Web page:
Research Article: An Evaluation of Dried Blood Spots and Oral Swabs as Alternative Specimens for the Diagnosis of Dengue and Screening for Past Dengue Virus Exposure

Date Published: July 01, 2012

Publisher: The American Society of Tropical Medicine and Hygiene

Author(s): Katherine L. Anders, Nguyen Minh Nguyet, Nguyen Than Ha Quyen, Tran Van Ngoc, Ta Van Tram, Tran Thi Gan, Nguyen Thanh Tung, Nguyen Thi Dung, Nguyen Van Vinh Chau, Bridget Wills, Cameron P. Simmons.


Non-invasive specimens for dengue diagnosis may be preferable where venous blood is difficult to collect and/or process, such as community-based or remote settings or when sampling from young children. We evaluated the performance of oral swabs and dried blood spots (DBS), compared with plasma, in diagnosing acute dengue and screening for past dengue virus (DENV) exposure. DENV-specific immunoglobulin (Ig) M, IgG, and NS1 antigen were detected both in oral swabs and DBS from acute patients. Oral swabs were less sensitive (IgM: 68.7%, IgG: 91.9%, NS1: 64.7%), but retained good specificity (100%, 92.3%, 95.8%, respectively) compared with plasma. DBS displayed high sensitivity (IgM: 100%, IgG: 96%, NS1: 100%) and specificity (IgM: 75%, IgG: 93%). DENV RNA was amplified from DBS (sensitivity 95.6%) but not from oral swabs. DENV-IgG (indicative of past flavivirus exposure) were detected with moderate sensitivity (61.1%) but poor specificity (50%) in oral swabs from healthy volunteers. Dried blood spots allow sensitive and specific diagnosis of acute dengue by serological, molecular, and antigen detection methods. Oral swabs may be an adequate alternative where blood cannot be collected.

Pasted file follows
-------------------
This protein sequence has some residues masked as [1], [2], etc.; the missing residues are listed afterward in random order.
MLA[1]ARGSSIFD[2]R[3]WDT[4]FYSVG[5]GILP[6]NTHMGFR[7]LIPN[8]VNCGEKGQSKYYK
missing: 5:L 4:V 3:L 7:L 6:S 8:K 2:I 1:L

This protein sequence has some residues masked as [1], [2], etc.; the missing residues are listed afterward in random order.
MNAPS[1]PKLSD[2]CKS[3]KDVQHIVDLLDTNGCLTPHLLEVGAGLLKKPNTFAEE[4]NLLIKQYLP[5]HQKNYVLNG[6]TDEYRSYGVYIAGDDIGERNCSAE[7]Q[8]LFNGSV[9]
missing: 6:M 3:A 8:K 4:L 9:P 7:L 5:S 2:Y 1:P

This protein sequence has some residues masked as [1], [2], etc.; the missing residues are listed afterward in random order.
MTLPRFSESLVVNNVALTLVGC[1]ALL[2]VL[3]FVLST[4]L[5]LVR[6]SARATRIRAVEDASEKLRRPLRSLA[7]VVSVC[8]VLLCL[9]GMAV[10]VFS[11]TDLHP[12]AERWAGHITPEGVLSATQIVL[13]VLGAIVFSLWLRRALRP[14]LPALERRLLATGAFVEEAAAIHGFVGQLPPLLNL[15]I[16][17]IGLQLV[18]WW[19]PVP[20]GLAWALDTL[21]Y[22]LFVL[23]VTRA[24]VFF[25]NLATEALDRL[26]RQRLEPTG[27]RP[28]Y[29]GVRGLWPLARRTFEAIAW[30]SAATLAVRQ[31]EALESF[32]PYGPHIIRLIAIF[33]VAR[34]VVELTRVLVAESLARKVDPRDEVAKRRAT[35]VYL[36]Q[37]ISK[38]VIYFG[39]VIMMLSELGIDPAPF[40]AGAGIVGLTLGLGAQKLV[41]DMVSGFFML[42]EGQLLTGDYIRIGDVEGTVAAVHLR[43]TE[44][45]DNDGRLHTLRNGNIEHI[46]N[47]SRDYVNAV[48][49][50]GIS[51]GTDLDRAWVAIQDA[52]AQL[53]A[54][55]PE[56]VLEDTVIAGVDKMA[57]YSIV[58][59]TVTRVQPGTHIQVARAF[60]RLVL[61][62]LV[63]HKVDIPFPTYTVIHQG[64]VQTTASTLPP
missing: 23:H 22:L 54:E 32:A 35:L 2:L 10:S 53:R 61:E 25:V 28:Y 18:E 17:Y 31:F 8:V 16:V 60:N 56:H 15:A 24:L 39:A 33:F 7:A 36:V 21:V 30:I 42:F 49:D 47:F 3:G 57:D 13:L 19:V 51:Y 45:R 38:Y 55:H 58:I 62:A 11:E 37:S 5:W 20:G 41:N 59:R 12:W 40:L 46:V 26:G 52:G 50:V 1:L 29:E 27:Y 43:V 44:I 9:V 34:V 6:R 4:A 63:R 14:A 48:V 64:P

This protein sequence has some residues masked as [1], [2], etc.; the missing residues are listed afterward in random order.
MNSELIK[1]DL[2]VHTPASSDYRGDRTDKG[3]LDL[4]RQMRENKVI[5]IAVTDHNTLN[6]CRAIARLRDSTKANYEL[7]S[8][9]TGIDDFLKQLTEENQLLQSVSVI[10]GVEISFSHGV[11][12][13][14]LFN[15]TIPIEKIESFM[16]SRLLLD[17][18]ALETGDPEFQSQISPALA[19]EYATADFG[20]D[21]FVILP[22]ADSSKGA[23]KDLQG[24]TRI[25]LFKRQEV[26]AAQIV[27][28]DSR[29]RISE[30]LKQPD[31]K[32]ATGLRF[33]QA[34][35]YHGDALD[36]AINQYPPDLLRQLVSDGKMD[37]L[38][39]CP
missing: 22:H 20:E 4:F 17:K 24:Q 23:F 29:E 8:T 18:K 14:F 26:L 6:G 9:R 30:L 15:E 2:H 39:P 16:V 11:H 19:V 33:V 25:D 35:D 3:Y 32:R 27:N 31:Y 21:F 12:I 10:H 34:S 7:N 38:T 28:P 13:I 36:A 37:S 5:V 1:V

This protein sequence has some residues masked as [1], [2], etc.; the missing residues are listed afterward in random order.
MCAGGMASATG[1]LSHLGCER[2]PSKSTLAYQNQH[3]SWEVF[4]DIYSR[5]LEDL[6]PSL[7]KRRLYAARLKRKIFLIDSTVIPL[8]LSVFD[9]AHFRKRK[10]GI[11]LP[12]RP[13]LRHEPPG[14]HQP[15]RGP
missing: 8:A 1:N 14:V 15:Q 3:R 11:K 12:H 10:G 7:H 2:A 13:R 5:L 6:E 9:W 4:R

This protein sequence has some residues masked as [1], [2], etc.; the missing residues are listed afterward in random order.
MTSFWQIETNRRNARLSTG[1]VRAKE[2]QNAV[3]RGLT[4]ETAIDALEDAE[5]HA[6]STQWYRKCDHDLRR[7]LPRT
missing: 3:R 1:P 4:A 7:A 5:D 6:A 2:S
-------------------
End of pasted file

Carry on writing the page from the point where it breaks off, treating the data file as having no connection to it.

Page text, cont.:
Partial Text

In most dengue-endemic countries, clinical management and epidemiological surveillance of dengue cases is based on a clinical diagnosis, with only a small proportion of cases receiving laboratory confirmation. Greater availability of timely, sensitive, and specific diagnostics for dengue may improve patient management, including the identification and appropriate treatment of patients with diseases other than dengue, and improve the accuracy of surveillance data. Serological assays can detect dengue virus (DENV)-specific immunoglobulin (Ig) M or IgG from around 4–5 days after fever onset. Diagnosis by reverse transcription-polymerase chain reaction (RT-PCR) or, less commonly, virus isolation is possible early in infection but is expensive and is rarely used in routine management. More recently, enzyme-linked immunosorbent assay (ELISA)-based and lateral flow rapid tests for detection of DENV NS1 antigen have been shown to have good specificity for diagnosis of early acute dengue, although their sensitivity was dependent on the infecting serotype and the host humoral immune response.1 The sensitivity of all dengue diagnostic assays depends on the timing of sample collection. Venous blood collection is typically required for all of the previous dengue diagnostic methods. Although this is relatively straightforward in a clinical setting, it requires expertise and equipment for sample collection, processing, and storage, which may be lacking in community-level or remote settings. Furthermore, alternatives to venous blood collection may be preferable in certain populations such as young children, or in serosurveillance studies in healthy volunteers.

Oral swab samples and DBS were evaluated as alternatives to plasma for the diagnosis of acute dengue and for screening for past exposure to dengue virus. DENV-specific antibody and NS1 antigen were detected both in oral swab samples and DBS, using standard diagnostic assays. DENV RNA was amplified from DBS but not from oral swabs. There was little loss of sensitivity or specificity in using DBS compared with plasma. Oral swabs suffered from a loss of sensitivity, but retained good specificity.